Research - 10.05.2023 - 10:05
A total of three awards will be presented. In 2023, these will go to the research project “Sustainable Aviation” by Adrian Müller, Dr Alexander Stauch, Prof. Dr Judith Walls and Dr Andreas Wittmer; to the project “Consistent and replicable estimation of bilateral climate finance” by Dr Anna Stünzi, Malte Toetzke and Florian Egli; and to Prof. Dr Damian Borth and Konstantin Schürholt for their research project “Hyper-Representations: Learning from populations of neural networks”.
The jury, consisting of practitioners and university members, evaluated applications from a wide range of HSG research disciplines: from sustainability and AI to climate finance. The prizes will be awarded during the Dies academicus next Saturday, 13 May 2023.
At the latest since the hype around ChatGPT and the possibilities that applications based on artificial intelligence are already creating in our lives, AI is the talk of the town again. Prof. Dr Damian Borth and Konstantin Schürholt dedicated their project to the question of how we can make neural networks more secure, trustworthy and sustainable? By analysing populations of neural networks, the researchers want to find out whether there are any common patterns or structures. This would then make it possible to develop approaches and methods to train neural networks even more efficiently. This is a significant issue in relation to sustainability, but also in terms of the security and trustworthiness of the artificial instances.
AI or machine learning is also the focus of the research project of Dr Anna Stünzi and her two research partners at ETH Zurich, Malte Toetzke and Florian Egli. In the project “Consistent and replicable estimation of bilateral climate finance”, an NLP model (Natural Language Processing Model) called ClimateFinanceBERT was developed to identify and classify climate protection projects. The findings and the publication have triggered a broad response: from the United Nations to the Financial Times. This is because the analysis of 2.7 million projects revealed that the officially reported figures on bilateral climate finance show a discrepancy with the actual figures. The model enables contributors, recipients and NGOs to verify climate finance pledges using uniform criteria. This creates transparency, which allows civil society organisations, for example, to analyse and classify this data independently of the donor side.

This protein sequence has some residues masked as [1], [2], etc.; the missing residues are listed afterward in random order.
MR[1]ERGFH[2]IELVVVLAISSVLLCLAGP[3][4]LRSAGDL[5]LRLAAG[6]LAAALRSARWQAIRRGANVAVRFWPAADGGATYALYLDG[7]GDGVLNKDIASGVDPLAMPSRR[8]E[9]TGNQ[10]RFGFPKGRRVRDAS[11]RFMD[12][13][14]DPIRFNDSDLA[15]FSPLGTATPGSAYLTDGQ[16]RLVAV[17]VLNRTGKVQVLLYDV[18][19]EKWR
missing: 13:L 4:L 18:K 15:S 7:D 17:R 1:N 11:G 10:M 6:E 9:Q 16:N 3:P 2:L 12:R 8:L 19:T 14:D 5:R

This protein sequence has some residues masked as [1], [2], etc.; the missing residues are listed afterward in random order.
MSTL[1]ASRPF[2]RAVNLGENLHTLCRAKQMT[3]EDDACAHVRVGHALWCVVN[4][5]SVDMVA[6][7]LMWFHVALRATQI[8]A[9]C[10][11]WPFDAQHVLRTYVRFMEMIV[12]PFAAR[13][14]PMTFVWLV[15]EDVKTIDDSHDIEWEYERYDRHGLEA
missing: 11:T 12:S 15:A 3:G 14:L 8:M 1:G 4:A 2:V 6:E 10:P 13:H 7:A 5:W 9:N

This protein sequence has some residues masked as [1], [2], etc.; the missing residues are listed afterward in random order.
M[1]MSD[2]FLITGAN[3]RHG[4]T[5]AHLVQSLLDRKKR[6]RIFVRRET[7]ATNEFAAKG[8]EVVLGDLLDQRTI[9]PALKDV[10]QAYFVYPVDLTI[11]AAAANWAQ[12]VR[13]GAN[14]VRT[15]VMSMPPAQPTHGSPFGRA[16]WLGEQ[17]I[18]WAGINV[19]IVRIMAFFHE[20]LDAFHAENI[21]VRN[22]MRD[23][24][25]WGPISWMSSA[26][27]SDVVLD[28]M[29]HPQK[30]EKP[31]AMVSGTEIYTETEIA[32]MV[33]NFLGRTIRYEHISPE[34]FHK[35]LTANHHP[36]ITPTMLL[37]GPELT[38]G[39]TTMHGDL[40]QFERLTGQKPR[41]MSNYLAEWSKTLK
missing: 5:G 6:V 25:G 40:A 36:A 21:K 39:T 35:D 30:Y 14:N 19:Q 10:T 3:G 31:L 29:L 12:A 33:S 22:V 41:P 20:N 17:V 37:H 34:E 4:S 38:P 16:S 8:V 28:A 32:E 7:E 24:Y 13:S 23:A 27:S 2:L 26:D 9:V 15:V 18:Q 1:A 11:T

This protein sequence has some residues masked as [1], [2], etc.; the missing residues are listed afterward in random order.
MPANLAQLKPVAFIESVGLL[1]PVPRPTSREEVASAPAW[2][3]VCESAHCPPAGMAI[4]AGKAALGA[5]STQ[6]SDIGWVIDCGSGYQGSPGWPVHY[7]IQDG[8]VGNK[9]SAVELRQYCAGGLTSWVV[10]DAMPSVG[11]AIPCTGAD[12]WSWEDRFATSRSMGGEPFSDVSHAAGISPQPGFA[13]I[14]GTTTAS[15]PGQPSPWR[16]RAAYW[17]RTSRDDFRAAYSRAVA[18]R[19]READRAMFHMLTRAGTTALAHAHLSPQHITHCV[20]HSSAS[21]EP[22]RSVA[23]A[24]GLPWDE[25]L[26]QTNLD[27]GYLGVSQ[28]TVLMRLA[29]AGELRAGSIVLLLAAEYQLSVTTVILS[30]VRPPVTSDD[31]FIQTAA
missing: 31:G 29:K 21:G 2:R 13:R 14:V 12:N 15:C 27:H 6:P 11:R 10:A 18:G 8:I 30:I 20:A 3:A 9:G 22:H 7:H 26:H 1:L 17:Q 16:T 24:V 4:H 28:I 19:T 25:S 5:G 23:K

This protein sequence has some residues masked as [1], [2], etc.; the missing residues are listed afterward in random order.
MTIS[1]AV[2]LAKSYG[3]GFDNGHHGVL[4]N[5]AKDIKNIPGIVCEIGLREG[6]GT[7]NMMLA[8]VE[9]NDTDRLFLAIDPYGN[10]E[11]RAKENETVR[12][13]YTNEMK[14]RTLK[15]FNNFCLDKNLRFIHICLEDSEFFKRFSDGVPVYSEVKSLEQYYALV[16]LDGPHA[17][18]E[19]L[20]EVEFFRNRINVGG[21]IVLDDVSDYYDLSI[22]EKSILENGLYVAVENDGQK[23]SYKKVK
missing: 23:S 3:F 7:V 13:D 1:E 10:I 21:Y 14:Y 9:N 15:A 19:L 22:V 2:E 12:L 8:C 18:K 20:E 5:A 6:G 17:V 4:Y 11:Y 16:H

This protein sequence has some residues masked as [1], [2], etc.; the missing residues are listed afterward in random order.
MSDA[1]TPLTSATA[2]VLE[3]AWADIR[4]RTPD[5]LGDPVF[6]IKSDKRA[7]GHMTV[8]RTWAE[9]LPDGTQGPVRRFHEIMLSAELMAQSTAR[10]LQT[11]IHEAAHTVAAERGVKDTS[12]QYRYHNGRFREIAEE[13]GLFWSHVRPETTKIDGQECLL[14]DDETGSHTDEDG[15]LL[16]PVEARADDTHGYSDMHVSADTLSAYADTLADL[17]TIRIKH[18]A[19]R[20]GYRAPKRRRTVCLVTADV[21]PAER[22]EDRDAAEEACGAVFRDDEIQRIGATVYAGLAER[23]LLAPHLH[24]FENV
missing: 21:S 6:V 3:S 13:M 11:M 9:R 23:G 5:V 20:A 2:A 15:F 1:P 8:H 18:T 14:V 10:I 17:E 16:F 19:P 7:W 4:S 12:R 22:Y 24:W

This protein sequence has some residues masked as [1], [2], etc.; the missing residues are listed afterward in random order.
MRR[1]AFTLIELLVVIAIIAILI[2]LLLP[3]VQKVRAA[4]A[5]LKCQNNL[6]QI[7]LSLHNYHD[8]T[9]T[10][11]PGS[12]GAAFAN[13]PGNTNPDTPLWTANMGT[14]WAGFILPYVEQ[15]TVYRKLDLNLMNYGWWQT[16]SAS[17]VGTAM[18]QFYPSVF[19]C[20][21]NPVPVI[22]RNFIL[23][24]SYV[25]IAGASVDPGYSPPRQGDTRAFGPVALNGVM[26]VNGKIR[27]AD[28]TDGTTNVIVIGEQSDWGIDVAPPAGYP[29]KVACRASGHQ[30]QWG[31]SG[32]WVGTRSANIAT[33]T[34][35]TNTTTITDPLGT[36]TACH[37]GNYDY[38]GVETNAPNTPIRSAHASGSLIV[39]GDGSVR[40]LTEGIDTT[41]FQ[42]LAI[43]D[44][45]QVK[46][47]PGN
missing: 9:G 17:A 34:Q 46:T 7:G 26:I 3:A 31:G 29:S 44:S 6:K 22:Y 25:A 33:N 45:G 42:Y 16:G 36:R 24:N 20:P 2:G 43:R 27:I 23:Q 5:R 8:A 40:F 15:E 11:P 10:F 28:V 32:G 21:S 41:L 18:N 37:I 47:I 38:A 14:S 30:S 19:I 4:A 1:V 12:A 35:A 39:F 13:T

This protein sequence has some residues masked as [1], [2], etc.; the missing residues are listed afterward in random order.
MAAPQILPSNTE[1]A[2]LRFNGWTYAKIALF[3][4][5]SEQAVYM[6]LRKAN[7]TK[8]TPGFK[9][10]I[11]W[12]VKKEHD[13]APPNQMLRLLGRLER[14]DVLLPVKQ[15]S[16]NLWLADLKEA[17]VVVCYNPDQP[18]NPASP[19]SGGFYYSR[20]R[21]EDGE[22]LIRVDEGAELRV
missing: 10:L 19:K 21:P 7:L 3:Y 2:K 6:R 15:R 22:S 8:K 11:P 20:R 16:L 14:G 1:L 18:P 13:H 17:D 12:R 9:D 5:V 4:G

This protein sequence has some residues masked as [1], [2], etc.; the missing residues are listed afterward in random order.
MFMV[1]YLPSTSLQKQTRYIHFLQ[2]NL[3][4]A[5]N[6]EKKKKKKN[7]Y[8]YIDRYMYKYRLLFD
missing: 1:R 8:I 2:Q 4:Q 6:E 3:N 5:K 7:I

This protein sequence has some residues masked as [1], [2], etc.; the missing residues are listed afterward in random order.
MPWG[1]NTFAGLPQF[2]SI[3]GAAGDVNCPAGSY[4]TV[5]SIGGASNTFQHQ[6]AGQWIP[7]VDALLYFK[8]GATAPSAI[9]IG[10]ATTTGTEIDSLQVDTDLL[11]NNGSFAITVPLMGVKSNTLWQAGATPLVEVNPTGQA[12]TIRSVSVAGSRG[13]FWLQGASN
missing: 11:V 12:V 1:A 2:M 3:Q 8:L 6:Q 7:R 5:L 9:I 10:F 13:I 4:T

Climate change and sustainability are also at the centre of the research project “Sustainable Aviation”. The focus: aviation and the question of how we can make it more sustainable. Although the International Civil Aviation Organization (ICAO) has set sustainability goals, the industry as a whole still lacks the know-how on how the sector can manage the transition to decarbonisation and achieve the intended goals. What strategies can airlines use to fight climate change? The researchers addressed these and other questions in their project, which culminated in the publication of a book, an industry conference and a CAS course.